Four houses and one kindergarten in south Tel Aviv, all serving the African asylum seeker community, were hit within the same hour by Molotov cocktails. Testimonies from asylum seekers and Israeli neighbors indicate a coordinated pogrom.
“Somebody is trying to get rid of these damn Sudanese,” said an Israeli resident of Shapira neighborhood in south Tel Aviv this morning. The term “Sudanese” is commonly used by Israelis to describe all African asylum seekers. The house adjacent to the house of this Israeli was hit at around 1:30 a.m. by three Molotov cocktails: two were thrown through the window, and one into the entry hall. No one was hurt, as residents and neighbors quickly awoke and extinguished the fire. Another fire bomb was thrown into a neighboring yard, where five asylum seekers sleep outdoors. Furniture was badly burned, but none of the residents were hurt. All of the cases are probably linked, as Mya has noted.
“Whoever did this is right, but he’s doing it the wrong way,” says the neighbor. “This fire almost burned my car, and also – there is a small girl in that house. He should have waited until nobody was home, and then blown the place up to send them a message”.
Shortly after the first two attacks, two more houses were hit in the center of the neighborhood. “My brother and I were sleeping, and we awoke from the sound of the fire – which started right next to my bed,” says Maskala Masgene, an Eritrean asylum seeker. “They opened the window and threw the bottle in through the bars. When I saw it I took the bottle and threw it right out to the street. I couldn’t go back to sleep since. I’m too scared. I understand they were not caught yet, whoever did this. I’ve experienced hate talk on the street before, but nothing like this.”
The apartment next door was the fourth place hit. Here the bottle exploded on the frame of the window. Another Eritrean woman and her four children were sleeping inside, right under the window.
The fifth attack, at around 2:30 a.m., targeted a kindergarten that also serves as a home to the Nigerian couple who runs it. The burned playground equipment was still visible in the morning. “We didn’t wake up from of the fire, but actually from the knocks on the door by the firefighters,” says Balsin Baraka. “They told us to stay inside, and now the children are coming and have no games to play with outside. I have no idea who could have done this but it’s terrifying.”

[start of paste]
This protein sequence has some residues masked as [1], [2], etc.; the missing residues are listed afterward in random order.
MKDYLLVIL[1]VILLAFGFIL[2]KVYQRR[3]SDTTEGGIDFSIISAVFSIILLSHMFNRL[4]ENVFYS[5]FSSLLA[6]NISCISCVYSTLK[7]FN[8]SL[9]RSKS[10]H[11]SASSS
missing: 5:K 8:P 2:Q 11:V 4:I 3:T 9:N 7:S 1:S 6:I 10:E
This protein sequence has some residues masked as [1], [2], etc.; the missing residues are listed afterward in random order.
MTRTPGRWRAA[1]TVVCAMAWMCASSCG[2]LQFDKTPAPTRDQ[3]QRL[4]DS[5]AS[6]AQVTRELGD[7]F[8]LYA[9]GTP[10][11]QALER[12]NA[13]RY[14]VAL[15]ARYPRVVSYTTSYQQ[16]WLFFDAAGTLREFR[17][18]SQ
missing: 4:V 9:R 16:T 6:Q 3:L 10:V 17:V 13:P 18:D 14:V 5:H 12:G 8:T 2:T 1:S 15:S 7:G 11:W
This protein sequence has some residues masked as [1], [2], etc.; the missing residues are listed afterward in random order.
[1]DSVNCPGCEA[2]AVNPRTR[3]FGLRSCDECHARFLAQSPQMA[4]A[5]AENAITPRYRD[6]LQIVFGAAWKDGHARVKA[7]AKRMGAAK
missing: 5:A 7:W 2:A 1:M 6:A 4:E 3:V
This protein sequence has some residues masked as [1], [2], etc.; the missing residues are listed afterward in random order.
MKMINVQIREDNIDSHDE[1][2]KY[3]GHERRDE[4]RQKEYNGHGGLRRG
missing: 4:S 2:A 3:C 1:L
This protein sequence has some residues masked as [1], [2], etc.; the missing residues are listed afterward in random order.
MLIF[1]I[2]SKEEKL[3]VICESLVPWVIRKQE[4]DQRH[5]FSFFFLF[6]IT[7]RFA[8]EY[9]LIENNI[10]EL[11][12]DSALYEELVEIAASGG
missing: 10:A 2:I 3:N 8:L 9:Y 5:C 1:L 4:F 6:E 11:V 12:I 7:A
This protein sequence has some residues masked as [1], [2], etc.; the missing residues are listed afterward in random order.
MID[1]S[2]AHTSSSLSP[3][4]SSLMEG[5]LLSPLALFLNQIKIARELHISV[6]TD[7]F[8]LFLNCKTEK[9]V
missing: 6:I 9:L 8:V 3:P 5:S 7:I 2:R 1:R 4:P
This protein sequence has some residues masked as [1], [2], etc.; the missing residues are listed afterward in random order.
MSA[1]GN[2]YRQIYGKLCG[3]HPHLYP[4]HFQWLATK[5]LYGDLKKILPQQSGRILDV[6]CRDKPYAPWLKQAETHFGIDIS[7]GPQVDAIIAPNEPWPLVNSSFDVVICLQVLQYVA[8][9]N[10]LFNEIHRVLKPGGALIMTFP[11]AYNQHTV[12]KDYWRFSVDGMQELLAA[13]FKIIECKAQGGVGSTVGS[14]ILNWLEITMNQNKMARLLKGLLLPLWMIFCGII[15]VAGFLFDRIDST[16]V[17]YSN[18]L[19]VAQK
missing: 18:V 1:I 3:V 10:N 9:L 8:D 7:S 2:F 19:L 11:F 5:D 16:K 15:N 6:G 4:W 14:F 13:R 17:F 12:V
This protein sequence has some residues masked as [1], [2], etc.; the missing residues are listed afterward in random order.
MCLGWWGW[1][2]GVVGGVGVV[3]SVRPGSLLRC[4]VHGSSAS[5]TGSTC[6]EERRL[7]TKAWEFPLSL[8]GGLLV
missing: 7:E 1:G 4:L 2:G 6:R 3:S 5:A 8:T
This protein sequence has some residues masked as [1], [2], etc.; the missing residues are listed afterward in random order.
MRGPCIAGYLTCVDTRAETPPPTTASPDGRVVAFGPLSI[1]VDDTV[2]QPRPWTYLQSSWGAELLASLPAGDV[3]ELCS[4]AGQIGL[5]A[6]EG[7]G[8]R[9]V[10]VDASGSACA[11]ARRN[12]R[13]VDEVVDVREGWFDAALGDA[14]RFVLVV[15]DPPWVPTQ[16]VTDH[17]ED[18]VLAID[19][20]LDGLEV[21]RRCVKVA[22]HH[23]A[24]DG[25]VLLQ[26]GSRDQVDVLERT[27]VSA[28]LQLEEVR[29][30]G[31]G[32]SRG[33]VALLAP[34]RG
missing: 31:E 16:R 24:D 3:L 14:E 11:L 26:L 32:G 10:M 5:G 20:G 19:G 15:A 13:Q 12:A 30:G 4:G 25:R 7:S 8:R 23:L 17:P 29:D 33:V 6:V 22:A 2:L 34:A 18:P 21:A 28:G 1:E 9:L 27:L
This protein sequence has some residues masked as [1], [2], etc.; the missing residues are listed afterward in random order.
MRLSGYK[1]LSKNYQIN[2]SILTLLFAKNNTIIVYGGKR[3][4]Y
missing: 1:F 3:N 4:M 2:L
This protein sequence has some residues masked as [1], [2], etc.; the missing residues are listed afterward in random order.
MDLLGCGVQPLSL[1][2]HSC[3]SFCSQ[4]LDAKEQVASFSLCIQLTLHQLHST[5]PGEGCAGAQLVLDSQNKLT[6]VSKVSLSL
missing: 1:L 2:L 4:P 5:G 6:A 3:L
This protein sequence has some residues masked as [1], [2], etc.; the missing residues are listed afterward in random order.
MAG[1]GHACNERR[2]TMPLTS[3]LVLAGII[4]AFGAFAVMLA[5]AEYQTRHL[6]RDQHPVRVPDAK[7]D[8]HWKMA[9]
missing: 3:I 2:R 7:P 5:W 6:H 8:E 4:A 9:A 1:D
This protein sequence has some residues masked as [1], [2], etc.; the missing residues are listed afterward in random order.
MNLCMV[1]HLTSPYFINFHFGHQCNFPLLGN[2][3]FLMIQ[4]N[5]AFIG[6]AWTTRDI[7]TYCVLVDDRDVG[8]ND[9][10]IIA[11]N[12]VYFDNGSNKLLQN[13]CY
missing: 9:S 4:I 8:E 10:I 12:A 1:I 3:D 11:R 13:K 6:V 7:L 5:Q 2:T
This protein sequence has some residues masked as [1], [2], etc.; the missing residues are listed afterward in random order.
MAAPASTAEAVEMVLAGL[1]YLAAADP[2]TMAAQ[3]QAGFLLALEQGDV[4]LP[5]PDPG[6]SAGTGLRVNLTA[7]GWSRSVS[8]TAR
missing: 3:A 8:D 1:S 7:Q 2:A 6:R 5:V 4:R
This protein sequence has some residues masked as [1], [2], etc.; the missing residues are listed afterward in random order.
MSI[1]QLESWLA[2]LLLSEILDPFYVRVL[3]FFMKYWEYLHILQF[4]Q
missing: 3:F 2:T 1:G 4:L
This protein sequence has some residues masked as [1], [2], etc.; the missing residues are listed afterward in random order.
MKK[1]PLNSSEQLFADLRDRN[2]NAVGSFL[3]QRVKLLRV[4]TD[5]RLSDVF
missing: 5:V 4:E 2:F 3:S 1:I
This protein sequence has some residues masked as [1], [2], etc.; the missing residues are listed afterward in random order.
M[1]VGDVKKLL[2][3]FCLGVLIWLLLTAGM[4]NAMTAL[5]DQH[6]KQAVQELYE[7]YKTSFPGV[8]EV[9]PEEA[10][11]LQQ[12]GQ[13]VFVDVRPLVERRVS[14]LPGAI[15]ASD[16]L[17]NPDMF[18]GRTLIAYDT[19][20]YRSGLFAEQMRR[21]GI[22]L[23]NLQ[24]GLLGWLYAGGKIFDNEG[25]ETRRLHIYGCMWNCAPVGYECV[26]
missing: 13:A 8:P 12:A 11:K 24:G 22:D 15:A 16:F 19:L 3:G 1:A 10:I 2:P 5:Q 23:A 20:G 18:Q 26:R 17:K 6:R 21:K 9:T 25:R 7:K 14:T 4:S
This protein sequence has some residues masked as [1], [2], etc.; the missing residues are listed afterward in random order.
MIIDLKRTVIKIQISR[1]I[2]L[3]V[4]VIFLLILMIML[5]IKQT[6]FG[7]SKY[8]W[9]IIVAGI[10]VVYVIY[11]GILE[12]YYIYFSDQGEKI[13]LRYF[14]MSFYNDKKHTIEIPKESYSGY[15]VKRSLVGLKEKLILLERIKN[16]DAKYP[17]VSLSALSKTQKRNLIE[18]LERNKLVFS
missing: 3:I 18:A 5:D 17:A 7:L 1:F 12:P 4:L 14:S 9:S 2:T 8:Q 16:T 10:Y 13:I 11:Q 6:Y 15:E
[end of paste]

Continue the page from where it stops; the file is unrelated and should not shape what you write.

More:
Tel Aviv Mayor Ron Huldai condemned the crimes. Acknowledging the hardships suffered by the Israeli residents of south Tel Aviv as a result of the refugee influx, he said in a statement that “the Tel Aviv municipality is investing many resources in order to make life easier for the residents, and I call on the Israel Police to do everything to catch whoever is behind this horrible act.”
All five locations were visited by police forces, who also located unused Molotov cocktails. Police say that they have not yet identified suspects in the attacks.
While refugees are uncertain about the identity of the attackers, Israeli residents of Shapira are all very certain that this was a racial attack. In addition to the neighbor interviewed above, several other neighborhood activists said that this is a culmination of a dangerous process that’s been going on for quite some time. “There is racist propaganda that comes down from the government, through members of the Municipal Council, and to the street – and this is the result,” accuses Nir Nader, a resident who is planning a solidarity vigil later on today. “People preaching violence should be in prison, and if the state doesn’t stop them – we shall.”
On Friday afternoon, a demonstration against violence and in solidarity with the asylum seekers took place in the impoverished Shapira neighborhood of south Tel Aviv, where much of the refugee population is concentrated. As asylum seeker bystanders looked on from the side, screaming matches erupted between refugee advocates potesting against violent racism, and angry residents blaming the protesters for turning their backs on their fellow citizens.
“These anti-Israeli leftist anarchists came here to make a mess. You don’t even live here!” one woman from Shapira yelled, although many of the demonstrators were locals. “Go demonstrate in north Tel Aviv! Why do we have to accept all of them in Shapira? Why not in north Tel Aviv or Herzliya?” said another, referring to wealthier areas in which refugees are less likely to live.
As the exchanges grew more heated – with some Shapira residents tearing signs from the hands of protesters – police separated the residents and the demonstrators behind barricades, on separate sides of the street. One demonstrator was arrested.
In recent years, conflicts often break out between lower class Israeli residents of south Tel Aviv and activists in refugee rights’ groups. Calls to “send the refugees to north Tel Aviv” are commonly heard, charging the upper class with hypocrisy for their purported lip service to liberalism while the poorest sectors of society must deal with the difficulties of absorbing refugee communities. Over the years, left wingers and NGO activists have started to incorporate the hardships of those residents into their agendas. Activists now tend to emphasize how better treatment of refugees by the government would also ease the pressure on locals.
Noa Yachot contributed reporting to this post.